Kampman faces tough early test
So far, Kampman’s coaches are saying all the right things, while Kampman himself has been oddly evasive about the topic, giving the impression he was making the switch somewhat reluctantly.
With Sunday night’s season opener against Chicago at Lambeau Field looming, all that talk won’t matter soon enough. Kampman’s results on the field will provide a much clearer picture of his ability to handle his new role.
Kampman says the transition is “coming along,” and says he has made good progress toward mastering a new skill set in the preseason.
“This position requires you to rush, requires you to play the run hard and also drop into coverage,” Kampman said. “I’ve tried to develop all three of those skills. Every game, I get more experience, find ways to tweak and learn and grow in it.”
There won’t be much room for error against the Bears, a team expected to feature a revved-up passing game led by new quarterback Jay Cutler. Chicago has one of the league’s better tight end tandems, Greg Olson and Desmond Clark, and Kampman almost certainly will be matched up with them at times.
It’s a tough first assignment in a challenging transition for Kampman, who had 37 sacks over the past three seasons and made the Pro Bowl in 2006 and 2007 as a defensive end in a 4-3 scheme.
In the 3-4, which relies heavily on unpredictability to generate pass rush pressure, Kampman sometimes will be asked to drop into coverage while another player blitzes. To preserve the element of surprise, Kampman will be standing up at the line of scrimmage instead of playing the way he’s used to: with his hand on the ground in a three-point stance.
While there have been questions about Kampman’s enthusiasm for the switch, nobody is questioning his work ethic.
“He’s made progress,” defensive coordinator Dom Capers said. “He’s a conscientious guy. If there’s something that’s not quite right, he’s going to work to get it right.”
Toward that end, Capers made a point of having Kampman drop into coverage frequently during preseason games, figuring he already knows how to rush the passer, even if he’s now doing it out of a different stance.
“We’ve dropped him quite a bit in games,” Capers said. “You always want to try to get a look at guys in the areas that you feel they haven’t done a lot of.”
Kampman said he hasn’t dropped into coverage this much since playing for Iowa.
“I was a young man at that point,” Kampman said. “I’m still a young man, but I have a lot more football experience under my belt. Just knowing football, it’s helped me a great deal.”
Kampman, one of the Packers’ most outgoing players, was oddly silent after the team announced its switch to the 3-4 in the offseason. But Kampman dismissed speculation about any unhappiness.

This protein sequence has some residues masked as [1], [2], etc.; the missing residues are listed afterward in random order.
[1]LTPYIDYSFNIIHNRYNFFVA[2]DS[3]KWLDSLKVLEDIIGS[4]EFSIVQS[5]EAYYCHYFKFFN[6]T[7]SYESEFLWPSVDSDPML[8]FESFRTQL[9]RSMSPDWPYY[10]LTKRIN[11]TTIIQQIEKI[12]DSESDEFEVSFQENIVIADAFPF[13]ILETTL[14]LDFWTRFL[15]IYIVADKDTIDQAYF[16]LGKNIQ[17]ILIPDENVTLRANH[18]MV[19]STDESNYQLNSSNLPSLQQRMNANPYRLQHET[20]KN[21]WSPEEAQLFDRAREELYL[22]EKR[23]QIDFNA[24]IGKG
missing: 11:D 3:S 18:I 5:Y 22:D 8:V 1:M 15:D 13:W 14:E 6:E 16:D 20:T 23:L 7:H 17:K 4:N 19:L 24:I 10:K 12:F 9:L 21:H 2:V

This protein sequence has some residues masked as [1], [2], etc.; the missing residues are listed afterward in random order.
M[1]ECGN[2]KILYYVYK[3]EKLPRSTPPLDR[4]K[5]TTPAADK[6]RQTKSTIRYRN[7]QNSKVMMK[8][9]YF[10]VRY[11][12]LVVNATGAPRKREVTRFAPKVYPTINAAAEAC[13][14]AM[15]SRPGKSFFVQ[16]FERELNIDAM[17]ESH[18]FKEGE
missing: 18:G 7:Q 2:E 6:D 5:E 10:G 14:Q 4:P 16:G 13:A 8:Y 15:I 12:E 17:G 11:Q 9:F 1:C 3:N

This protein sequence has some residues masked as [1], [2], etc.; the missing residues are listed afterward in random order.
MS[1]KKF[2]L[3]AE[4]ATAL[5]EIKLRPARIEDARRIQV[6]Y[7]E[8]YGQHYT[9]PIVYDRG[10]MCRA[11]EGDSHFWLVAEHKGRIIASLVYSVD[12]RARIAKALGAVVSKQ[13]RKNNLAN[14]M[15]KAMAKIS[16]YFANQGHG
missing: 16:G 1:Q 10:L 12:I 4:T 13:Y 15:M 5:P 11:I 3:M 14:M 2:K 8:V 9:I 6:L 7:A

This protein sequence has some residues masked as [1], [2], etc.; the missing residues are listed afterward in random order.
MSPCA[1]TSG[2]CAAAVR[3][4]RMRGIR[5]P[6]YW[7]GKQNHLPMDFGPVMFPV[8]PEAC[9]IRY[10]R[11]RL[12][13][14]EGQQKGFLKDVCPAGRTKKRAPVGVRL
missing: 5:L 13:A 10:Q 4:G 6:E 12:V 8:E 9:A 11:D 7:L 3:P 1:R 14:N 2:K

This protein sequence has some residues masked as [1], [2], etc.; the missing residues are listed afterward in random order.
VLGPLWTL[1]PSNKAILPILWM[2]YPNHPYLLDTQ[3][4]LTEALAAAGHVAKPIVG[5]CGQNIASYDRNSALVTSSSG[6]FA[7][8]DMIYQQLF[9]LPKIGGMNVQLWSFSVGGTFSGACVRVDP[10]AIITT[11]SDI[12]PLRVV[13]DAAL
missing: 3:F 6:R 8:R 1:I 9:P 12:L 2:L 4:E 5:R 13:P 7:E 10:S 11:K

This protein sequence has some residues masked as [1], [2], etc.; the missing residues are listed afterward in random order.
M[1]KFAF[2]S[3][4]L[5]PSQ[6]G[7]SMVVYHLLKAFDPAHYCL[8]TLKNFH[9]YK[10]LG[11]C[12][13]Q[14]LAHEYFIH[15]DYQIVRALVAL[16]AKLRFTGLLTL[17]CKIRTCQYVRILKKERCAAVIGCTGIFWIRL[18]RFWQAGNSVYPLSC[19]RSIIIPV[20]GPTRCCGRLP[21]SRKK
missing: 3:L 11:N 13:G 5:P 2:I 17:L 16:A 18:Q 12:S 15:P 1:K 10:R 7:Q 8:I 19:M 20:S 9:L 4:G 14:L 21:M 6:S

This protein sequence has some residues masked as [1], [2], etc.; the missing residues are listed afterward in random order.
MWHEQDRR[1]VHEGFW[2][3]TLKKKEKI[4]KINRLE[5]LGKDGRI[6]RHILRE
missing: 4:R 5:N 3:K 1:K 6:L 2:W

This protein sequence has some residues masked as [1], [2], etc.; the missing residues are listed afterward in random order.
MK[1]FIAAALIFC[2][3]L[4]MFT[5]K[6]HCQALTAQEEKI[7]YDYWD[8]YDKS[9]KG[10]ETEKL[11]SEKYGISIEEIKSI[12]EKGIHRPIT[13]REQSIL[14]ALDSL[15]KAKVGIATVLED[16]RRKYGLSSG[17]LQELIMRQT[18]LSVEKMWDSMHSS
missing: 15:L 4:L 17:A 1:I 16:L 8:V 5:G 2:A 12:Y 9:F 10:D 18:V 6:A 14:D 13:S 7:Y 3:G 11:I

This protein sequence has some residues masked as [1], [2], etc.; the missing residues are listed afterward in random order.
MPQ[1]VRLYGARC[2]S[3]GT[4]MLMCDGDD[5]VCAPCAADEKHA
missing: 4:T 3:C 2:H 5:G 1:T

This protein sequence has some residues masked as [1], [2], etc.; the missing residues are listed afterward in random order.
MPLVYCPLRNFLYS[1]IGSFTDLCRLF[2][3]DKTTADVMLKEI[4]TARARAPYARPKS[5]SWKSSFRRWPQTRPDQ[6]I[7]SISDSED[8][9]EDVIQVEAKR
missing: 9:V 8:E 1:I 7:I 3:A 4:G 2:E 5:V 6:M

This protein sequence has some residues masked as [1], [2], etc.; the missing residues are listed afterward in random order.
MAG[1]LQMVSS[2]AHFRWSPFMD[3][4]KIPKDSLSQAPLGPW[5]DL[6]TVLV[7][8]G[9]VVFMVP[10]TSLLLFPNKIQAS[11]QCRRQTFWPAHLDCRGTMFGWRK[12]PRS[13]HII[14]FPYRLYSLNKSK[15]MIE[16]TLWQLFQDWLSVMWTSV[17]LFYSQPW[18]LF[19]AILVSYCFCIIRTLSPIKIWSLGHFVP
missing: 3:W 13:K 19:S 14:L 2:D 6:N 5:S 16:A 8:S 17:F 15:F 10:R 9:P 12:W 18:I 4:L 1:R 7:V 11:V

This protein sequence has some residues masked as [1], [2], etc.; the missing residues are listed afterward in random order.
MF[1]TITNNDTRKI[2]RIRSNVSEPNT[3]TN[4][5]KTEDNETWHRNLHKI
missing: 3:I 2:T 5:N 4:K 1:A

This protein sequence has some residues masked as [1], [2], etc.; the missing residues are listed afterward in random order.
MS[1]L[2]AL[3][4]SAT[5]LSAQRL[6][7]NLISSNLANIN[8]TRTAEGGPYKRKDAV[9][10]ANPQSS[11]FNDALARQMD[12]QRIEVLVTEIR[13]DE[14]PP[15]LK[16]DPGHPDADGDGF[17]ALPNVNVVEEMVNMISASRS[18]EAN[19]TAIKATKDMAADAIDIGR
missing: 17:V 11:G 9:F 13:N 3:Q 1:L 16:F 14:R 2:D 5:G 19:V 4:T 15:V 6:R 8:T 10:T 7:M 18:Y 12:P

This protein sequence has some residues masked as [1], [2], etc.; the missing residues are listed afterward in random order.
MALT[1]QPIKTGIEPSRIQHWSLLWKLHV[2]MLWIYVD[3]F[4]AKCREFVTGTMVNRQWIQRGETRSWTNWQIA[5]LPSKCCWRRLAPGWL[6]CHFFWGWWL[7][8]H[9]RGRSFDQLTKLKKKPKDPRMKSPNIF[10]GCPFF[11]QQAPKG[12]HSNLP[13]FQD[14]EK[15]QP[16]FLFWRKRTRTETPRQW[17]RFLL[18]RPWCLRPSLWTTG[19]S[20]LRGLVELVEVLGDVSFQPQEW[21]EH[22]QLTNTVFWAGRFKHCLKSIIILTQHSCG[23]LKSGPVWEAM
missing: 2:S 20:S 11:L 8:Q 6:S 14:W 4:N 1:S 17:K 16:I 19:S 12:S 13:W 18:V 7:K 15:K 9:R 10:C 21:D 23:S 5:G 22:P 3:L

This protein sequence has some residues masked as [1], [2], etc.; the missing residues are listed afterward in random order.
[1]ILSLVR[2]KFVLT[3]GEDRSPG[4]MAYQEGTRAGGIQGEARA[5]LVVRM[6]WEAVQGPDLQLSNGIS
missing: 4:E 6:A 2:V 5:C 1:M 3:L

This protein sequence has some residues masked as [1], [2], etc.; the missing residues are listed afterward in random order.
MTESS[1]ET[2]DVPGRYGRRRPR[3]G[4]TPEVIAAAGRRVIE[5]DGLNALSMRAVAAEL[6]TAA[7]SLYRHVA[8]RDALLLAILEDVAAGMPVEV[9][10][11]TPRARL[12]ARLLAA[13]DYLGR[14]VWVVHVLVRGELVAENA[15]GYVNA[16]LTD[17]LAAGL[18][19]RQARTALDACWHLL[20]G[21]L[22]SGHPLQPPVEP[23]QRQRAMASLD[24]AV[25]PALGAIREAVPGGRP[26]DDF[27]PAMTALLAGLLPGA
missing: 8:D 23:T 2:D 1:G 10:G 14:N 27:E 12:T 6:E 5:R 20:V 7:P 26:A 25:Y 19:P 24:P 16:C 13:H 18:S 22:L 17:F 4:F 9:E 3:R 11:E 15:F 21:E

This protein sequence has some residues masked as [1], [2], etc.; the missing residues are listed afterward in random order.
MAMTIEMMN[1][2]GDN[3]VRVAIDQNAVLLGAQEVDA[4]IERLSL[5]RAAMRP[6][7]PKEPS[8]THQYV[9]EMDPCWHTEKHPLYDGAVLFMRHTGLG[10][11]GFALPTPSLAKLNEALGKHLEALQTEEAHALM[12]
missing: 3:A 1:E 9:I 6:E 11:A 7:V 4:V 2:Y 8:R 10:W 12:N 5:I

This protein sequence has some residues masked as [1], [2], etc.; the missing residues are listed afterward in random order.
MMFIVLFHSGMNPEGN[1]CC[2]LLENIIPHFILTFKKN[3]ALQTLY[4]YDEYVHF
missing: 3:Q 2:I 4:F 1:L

“That was just kind of a blown-up deal,” Kampman said. “The reality is, a story needed to be written, and for whatever reason, it was focused on me. That whole situation was focused on one person, but there were 10 other guys making the transition.”
That said, Kampman is in the final year of his contract and isn’t ruling out anything.
“This is the only place I’ve been at in the NFL, but who knows?” Kampman said. “Who knows how things all pan out?”
It has been a tough offseason for Kampman. He was close to his high school coach, Aplington-Parkersburg’s Ed Thomas, who died in June after a former player allegedly walked into the high school weight room and shot him.
Kampman wasn’t able to attend Aplington-Parkersburg’s emotional first game of the season because the Packers were playing a preseason game in Arizona that night. But when Kampman returned a fumble for a touchdown against the Cardinals, his thoughts turned to Thomas; he hadn’t scored a touchdown since high school.
The incident has refreshed Kampman’s sense of perspective.
“Football’s what I do for my profession,” he said. “It’s not what validates or identifies me. So this is my profession. At the core of you, you don’t get too worked up.”
-- Packers wide receiver Greg Jennings was cleared to practice after sustaining a head injury during the team’s third preseason game. Jennings said he blacked out immediately after the hit and was woozy for about 20 minutes, but is ready to play.
“It was a very scary feeling,” Jennings said. “But once I started regaining what was going on, I was good.”
-- Quarterback Matt Flynn (shoulder) also returned to practice. Defensive lineman B.J. Raji (ankle), cornerback Will Blackmon (quadriceps), and running back Brandon Jackson (ankle) did not participate in the portion of practice open to the media Monday.
Bears’ Tillman may be ready
Cornerback Charles Tillman practiced for the first time after undergoing back surgery and hopes to be ready for the Chicago’s opener at Green Bay.
Whether he actually will play Sunday is a tossup.
“I don’t know,” Tillman said Monday. “Flip of the coin, we’re going to see.”
Coach Lovie Smith said it was too soon to say, but having Tillman back in practice was an important step and a big boost for a team that is counting on him after missing the playoffs the past two years. Chicago ranked 30th against the pass last season because of injuries and simply poor play on the line and in the secondary.
Tillman, however, had a strong year, finishing with 91 tackles and three interceptions while leading the team with four forced fumbles despite shoulder and back problems.
He had surgery on his right shoulder in January and participated in organized team activities on a limited basis. He then had back surgery in July, just before the start of training camp, and was sidelined throughout the preseason.